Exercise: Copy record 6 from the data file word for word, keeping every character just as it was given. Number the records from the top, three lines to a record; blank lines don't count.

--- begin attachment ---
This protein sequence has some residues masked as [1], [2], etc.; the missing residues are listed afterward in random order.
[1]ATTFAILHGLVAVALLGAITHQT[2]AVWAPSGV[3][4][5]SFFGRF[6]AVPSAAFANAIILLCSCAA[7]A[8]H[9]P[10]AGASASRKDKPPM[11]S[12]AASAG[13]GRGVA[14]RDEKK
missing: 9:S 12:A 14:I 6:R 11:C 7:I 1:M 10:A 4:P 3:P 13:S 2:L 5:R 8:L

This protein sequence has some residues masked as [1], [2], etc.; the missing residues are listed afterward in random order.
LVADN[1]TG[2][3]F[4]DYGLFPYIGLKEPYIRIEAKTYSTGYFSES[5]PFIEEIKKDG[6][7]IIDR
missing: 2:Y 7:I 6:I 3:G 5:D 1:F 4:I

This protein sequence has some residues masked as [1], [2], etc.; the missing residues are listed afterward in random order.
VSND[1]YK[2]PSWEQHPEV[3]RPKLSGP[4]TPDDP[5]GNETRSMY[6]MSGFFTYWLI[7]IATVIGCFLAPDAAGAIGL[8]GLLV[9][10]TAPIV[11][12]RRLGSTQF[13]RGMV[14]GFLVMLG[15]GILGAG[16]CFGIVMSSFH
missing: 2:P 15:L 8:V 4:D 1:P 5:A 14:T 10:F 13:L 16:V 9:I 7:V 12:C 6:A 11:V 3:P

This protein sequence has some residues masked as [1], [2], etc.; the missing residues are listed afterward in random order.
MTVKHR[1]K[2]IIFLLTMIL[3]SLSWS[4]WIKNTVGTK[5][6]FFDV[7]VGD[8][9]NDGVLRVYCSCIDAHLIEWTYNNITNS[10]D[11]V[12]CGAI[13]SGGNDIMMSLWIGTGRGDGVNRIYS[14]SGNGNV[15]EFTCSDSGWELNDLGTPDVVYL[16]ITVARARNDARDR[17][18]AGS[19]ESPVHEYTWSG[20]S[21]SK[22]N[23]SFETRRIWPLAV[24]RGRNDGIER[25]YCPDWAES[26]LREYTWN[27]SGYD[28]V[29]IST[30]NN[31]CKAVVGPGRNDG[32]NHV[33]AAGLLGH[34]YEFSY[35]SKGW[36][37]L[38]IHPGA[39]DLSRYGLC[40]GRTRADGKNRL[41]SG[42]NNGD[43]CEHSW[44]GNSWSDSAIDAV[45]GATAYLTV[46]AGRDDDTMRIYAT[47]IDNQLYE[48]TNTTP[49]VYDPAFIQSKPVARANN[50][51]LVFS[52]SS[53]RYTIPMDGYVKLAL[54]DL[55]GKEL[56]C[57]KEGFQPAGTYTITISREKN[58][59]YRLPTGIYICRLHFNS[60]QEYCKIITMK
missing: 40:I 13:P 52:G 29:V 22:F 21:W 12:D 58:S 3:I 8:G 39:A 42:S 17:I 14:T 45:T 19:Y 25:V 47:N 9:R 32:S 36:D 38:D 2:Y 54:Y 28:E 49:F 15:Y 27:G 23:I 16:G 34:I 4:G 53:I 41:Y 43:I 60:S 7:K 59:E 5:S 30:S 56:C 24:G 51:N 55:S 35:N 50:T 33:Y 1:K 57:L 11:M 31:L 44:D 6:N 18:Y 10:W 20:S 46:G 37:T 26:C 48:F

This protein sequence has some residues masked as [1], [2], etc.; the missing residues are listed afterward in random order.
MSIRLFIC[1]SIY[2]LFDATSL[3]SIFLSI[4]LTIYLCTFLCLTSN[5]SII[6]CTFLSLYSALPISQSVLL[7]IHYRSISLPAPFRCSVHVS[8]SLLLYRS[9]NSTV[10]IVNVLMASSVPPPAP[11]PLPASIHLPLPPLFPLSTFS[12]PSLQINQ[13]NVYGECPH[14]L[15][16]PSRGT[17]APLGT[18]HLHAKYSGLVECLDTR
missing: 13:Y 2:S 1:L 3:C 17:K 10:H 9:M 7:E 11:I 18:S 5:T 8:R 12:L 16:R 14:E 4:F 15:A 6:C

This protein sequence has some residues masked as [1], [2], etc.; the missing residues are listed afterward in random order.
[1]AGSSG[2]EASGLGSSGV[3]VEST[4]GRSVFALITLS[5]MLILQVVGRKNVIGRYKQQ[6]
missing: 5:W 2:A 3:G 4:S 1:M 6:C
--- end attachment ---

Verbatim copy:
This protein sequence has some residues masked as [1], [2], etc.; the missing residues are listed afterward in random order.
[1]AGSSG[2]EASGLGSSGV[3]VEST[4]GRSVFALITLS[5]MLILQVVGRKNVIGRYKQQ[6]
missing: 5:W 2:A 3:G 4:S 1:M 6:C